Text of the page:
In this manuscript we discuss the potential consequences of interruptions for behaviour

    and goal pursuit, and highlight the effects of interruption characteristics on subsequent

    performance and behaviour. Further, we synthesize relevant empirical findings from within

    and outside the pain field to introduce a model for pain-contingent interruptions. Finally, we

    discuss clinical and research implications.

    2. Interruptions by pain

    Interrupting an ongoing activity in response to pain allows one to turn to the pain and its

    cause and to engage in protective actions [14]. People in pain may experience a conflict

    between either interrupting an activity to ease, escape or avoid pain, or continuing the activity

    and approaching valuable non-pain goals [10,36]. Goal conflicts have a negative impact on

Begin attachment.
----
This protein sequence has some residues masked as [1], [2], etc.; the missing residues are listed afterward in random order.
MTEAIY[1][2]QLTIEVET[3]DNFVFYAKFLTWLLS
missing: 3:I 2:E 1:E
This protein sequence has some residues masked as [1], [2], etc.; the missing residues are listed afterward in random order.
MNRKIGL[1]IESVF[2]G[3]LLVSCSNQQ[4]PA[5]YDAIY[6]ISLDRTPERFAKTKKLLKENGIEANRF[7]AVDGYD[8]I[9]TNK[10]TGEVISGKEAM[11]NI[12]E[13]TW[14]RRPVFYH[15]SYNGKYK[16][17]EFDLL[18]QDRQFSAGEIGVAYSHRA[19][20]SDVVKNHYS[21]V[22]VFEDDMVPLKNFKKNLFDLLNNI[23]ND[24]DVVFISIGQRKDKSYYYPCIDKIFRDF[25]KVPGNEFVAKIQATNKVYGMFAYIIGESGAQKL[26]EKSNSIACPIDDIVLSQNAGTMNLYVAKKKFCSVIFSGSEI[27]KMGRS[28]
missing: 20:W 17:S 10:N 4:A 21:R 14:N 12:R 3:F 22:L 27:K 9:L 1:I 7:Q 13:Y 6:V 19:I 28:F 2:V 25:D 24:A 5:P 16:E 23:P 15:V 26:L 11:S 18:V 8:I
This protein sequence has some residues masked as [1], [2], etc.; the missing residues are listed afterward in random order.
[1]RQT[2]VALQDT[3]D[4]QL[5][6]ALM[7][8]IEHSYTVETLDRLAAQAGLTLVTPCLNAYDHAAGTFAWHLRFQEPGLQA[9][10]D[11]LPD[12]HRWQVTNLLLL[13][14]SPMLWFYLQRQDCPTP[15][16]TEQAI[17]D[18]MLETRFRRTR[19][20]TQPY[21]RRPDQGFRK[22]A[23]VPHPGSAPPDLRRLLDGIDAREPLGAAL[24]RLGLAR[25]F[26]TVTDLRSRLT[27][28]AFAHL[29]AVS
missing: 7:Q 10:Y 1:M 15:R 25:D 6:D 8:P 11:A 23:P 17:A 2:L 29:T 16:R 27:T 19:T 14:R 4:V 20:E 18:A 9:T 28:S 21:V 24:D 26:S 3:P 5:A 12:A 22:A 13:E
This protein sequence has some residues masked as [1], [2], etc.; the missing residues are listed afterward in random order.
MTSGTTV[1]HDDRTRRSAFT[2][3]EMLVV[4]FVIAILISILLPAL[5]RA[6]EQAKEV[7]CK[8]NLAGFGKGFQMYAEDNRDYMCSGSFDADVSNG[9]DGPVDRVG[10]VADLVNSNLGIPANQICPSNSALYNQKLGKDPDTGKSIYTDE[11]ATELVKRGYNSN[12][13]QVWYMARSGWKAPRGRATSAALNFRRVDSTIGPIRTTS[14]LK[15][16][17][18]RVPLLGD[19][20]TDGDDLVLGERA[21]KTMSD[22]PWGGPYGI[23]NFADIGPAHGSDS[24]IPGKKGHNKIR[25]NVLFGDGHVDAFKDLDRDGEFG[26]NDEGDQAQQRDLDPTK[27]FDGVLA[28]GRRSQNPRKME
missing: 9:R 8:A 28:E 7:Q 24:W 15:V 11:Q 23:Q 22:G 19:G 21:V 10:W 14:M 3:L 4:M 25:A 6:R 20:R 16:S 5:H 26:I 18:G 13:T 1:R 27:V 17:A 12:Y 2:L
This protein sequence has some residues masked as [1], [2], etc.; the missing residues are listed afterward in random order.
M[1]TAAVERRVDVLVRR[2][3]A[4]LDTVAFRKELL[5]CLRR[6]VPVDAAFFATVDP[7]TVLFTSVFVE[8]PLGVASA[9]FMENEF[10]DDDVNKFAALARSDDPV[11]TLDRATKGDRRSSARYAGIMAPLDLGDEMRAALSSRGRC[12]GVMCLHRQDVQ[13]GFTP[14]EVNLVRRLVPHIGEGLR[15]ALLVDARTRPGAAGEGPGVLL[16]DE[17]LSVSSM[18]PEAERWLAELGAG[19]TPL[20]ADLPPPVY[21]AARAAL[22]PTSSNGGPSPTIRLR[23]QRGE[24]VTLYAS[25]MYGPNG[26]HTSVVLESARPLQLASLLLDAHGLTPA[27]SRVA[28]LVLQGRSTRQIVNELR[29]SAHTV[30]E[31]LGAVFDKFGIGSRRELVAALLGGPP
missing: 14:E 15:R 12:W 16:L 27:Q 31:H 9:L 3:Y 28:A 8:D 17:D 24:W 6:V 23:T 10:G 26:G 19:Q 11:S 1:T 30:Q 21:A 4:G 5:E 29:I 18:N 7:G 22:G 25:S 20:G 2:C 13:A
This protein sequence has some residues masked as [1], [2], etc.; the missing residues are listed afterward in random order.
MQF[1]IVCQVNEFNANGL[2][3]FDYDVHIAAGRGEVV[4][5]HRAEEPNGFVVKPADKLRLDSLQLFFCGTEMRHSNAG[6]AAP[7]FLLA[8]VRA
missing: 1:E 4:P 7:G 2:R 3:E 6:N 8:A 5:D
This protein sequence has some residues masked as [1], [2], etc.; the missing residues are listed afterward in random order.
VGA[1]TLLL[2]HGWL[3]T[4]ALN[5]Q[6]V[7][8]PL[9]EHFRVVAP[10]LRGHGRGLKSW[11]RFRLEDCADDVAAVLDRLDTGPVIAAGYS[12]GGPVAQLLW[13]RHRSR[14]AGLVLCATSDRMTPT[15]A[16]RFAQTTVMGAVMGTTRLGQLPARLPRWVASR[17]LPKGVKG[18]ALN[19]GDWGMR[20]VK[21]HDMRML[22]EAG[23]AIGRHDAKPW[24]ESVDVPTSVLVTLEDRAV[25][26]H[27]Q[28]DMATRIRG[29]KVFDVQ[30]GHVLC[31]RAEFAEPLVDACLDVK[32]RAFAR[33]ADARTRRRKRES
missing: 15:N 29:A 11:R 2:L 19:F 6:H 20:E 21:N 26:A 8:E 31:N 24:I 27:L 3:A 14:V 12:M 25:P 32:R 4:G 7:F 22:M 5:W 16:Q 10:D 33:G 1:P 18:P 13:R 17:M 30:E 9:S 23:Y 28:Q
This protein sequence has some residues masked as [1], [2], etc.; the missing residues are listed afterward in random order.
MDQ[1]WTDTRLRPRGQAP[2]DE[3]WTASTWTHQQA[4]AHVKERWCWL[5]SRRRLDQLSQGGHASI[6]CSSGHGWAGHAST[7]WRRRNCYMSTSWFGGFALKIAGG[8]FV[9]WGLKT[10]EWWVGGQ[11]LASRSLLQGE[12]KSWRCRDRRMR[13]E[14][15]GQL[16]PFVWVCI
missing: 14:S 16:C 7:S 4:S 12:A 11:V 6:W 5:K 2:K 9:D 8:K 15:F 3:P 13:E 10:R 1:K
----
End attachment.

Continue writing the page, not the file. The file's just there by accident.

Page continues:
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    affect and well-being [21,27] and may lead to symptom exacerbation [17]. A possible

    resolution of the conflict is to temporarily suspend non-pain-related activities. Repeated and

    persistent activity suspensions have indeed been observed in chronic pain patients [14], who

    seem to exhibit a less stable activity pattern than healthy individuals [39]. Such activity

    fluctuations contribute to disability [19].

    Although interruptions offer the opportunity for momentary pain relief, they can also

    hamper the pursuit and achievement of valued goals, with detrimental consequences for

    functioning, identity, life satisfaction, and affect [9,24]. Indeed, the frequent attempts of

    chronic pain patients to regulate and schedule their breaks, rather than taking them in response

    to pain [16,25,26], suggest that pain-contingent interruptions can be experienced as disruptive.

    This may especially be the case when pain is perceived as threatening. A recent experiment

    demonstrated that healthy volunteers high in pain catastrophizing tended to spend less time on

    a cognitive task after being interrupted by pain compared to when they were allowed to work

    uninterrupted. Low catastrophizers exhibited the reverse behavioural pattern [29].

    Unfortunately, further knowledge on the consequences of pain-contingent interruptions